• Although in the beginning the Gupta king Skandagupta tried effectively to stem the march of the Hunas into India, his successors proved to be weak and could not cope with the Huna invaders, who excelled in horsemanship and possibly used stirrups made of metal,
  • By 485 A.D. the Hunas occupied eastern Malwa and a good portion of central India where their inscriptions have been found.
  • Although the Huna power was soon overthrow by Yashodharman of Malwa who belonged to the Aulikara feudatory family.                              
  • Yashodharman successfully challenged the authority of the Guptas and set up, in 532, pillars of victory commemorating his conquest of almost the whole of northern India.
  • Yashodharman "s rule was shortlived, but it meant a severe blow to the Gupta Empire.
  • The Gupta Empire was further undermined by the rise of the feudatories.
  • The governors appointed by the Gupta kings in north Bengal and their feudatories in Samatata or south-east Bengal tended to become independent.
  • The Maukharis rose to power in Bihar and Uttar Pradesh.
  • After the reign of Skandagupta, i.e. A.D. 467, hardly any Gupta coin or inscription has been found in western Malwa and Saurashtra.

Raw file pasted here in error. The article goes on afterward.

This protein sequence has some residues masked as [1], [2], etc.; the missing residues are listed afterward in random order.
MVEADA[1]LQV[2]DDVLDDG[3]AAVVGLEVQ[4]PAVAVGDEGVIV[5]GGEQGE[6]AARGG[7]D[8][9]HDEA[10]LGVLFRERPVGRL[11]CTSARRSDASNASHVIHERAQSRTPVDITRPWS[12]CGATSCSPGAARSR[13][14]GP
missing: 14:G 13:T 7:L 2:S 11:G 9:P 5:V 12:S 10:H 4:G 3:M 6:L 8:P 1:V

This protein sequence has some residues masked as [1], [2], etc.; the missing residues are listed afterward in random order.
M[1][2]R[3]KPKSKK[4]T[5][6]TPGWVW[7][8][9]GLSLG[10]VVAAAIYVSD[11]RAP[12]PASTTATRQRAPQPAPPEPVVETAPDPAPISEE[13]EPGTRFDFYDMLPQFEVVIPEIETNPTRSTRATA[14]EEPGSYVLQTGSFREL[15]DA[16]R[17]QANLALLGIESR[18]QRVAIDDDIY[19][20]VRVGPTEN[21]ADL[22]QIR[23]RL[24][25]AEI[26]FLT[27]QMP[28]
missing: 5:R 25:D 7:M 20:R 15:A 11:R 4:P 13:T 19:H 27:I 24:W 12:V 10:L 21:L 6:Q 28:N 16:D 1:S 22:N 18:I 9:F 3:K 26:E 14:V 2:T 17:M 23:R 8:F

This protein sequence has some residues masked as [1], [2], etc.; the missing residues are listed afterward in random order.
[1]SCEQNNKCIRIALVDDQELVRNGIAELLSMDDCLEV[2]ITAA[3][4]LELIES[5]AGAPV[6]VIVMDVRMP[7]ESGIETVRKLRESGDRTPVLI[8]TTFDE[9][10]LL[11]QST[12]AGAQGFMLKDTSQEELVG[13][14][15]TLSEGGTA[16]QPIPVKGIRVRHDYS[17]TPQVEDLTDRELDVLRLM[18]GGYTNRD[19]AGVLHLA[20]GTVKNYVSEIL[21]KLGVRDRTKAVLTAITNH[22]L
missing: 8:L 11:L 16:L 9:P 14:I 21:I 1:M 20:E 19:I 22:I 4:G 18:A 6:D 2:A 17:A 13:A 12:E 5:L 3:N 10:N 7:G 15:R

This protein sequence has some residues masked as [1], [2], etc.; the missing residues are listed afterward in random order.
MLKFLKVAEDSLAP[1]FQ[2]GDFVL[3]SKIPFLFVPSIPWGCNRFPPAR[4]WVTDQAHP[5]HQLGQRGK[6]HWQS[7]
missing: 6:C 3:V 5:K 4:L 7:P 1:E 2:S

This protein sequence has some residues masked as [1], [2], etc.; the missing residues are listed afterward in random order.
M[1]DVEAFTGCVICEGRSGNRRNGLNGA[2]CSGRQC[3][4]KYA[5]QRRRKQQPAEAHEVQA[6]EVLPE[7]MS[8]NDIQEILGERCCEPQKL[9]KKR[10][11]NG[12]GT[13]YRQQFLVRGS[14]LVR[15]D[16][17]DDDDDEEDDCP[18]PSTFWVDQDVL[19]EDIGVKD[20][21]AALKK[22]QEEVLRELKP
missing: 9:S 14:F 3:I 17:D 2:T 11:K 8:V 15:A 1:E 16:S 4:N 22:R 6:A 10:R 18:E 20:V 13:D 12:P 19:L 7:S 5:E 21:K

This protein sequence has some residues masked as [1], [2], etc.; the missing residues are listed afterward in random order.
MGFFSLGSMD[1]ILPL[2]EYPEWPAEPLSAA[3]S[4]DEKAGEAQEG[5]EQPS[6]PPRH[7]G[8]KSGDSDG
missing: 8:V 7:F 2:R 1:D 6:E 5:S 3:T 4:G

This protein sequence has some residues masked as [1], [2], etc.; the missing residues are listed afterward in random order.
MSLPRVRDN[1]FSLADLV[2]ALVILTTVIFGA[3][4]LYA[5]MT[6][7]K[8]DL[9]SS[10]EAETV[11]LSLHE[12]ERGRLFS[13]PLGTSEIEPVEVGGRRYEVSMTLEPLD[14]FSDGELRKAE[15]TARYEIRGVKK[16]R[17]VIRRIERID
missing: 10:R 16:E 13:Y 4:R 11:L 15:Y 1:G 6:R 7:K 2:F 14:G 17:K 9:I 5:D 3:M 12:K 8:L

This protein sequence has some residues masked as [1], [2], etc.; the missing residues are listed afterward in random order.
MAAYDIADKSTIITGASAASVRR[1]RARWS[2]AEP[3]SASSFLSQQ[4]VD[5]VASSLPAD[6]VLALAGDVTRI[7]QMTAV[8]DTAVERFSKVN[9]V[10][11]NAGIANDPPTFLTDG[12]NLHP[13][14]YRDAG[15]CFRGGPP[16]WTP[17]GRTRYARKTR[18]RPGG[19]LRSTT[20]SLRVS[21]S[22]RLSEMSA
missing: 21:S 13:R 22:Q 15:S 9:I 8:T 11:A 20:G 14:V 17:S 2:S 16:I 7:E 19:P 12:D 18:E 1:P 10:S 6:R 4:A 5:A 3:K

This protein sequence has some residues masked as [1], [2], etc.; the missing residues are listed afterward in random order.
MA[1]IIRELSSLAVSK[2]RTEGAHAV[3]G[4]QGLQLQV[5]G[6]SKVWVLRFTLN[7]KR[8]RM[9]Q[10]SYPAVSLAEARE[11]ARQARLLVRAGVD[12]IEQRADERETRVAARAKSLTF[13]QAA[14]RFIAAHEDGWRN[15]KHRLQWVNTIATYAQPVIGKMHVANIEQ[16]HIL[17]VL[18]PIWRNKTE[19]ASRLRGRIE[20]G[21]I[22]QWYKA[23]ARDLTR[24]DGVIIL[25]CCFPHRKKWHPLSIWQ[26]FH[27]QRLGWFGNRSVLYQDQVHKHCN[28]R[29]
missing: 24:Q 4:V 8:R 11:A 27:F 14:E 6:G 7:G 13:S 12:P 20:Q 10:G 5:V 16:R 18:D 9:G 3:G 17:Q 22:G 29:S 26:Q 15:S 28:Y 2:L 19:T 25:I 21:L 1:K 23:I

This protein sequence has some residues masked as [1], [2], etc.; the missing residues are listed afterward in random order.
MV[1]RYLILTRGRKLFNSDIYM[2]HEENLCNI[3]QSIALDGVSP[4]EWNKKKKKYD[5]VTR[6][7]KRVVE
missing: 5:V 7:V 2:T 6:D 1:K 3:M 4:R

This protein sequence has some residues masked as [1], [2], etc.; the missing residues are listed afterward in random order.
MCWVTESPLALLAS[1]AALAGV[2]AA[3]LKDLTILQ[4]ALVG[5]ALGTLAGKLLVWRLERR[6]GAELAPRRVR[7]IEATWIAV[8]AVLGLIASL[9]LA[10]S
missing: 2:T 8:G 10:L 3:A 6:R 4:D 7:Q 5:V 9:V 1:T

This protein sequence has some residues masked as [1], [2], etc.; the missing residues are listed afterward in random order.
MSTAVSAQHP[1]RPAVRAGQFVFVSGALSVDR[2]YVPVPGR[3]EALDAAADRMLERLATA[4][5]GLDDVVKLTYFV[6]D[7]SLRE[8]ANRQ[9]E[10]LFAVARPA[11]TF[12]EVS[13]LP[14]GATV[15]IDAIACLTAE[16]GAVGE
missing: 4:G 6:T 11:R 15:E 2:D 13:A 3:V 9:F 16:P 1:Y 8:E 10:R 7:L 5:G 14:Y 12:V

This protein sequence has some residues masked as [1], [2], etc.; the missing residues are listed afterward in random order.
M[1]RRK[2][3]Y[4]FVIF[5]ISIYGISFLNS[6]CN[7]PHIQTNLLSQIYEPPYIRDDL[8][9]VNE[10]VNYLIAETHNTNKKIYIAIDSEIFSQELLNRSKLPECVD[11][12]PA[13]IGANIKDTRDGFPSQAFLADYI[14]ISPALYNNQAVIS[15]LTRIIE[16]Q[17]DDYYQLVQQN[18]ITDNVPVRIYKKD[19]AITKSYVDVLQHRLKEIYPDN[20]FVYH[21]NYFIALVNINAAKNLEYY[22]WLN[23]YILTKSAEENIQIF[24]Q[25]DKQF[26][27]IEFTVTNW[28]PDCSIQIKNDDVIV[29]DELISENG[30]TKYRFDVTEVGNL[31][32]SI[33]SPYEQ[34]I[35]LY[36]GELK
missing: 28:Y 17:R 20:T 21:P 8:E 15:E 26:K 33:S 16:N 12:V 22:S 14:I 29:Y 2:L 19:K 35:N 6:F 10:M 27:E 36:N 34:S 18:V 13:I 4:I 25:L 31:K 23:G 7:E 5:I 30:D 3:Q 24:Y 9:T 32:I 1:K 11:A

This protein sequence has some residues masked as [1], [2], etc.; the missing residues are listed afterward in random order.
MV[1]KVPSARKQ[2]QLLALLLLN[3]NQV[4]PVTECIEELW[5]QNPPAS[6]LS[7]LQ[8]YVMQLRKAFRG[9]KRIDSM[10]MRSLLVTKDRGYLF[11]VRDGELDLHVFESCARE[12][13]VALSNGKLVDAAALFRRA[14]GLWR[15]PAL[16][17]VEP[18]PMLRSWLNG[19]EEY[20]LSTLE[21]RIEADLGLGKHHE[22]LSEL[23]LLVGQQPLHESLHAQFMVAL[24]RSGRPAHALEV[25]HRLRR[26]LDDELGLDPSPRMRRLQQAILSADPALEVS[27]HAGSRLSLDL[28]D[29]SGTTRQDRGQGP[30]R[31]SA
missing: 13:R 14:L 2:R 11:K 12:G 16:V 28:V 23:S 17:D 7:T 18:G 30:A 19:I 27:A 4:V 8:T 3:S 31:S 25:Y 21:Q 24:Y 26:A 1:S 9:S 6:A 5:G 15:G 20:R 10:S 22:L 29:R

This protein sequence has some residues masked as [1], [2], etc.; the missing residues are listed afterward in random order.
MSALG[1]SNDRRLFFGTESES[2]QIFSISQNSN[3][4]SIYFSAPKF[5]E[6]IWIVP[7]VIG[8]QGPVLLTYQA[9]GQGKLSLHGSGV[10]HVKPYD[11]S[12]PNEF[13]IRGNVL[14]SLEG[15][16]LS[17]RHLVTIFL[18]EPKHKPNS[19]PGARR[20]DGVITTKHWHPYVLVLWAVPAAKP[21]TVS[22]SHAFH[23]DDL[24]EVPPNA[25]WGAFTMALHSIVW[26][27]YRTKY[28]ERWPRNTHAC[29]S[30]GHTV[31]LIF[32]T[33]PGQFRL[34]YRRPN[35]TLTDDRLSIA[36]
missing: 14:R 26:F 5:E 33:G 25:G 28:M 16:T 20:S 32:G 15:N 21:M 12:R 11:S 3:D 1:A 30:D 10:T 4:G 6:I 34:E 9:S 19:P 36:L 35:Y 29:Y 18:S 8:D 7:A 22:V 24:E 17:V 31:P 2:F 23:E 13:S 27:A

• The loss of western India, which seems to have been complete by the end of the fifth century, must have deprived the Guptas of the rich revenues from trade and commerce and crippled them economically.
  • The Gupta state may have found it difficult to maintain a large professional army on account of the growing practice of land grants for religious and other purposes, which was bound to reduce their revenues.                                
  • Their income may have further been affected by the decline of foreign trade,
  • The migration of a guild of silk-weavers from Gujarat to Malwa in A.D. 473 and their adoption of non-productive professions show that there was not much demand for cloth produced by them. The advantages from Gujarat trade gradually disappeared.
  • Although the rule of the Imperial Guptas lingered till the middle of the sixth century A.D., the imperial glory had vanished a century earlier.

NCERT Extracts - The Gupta Empire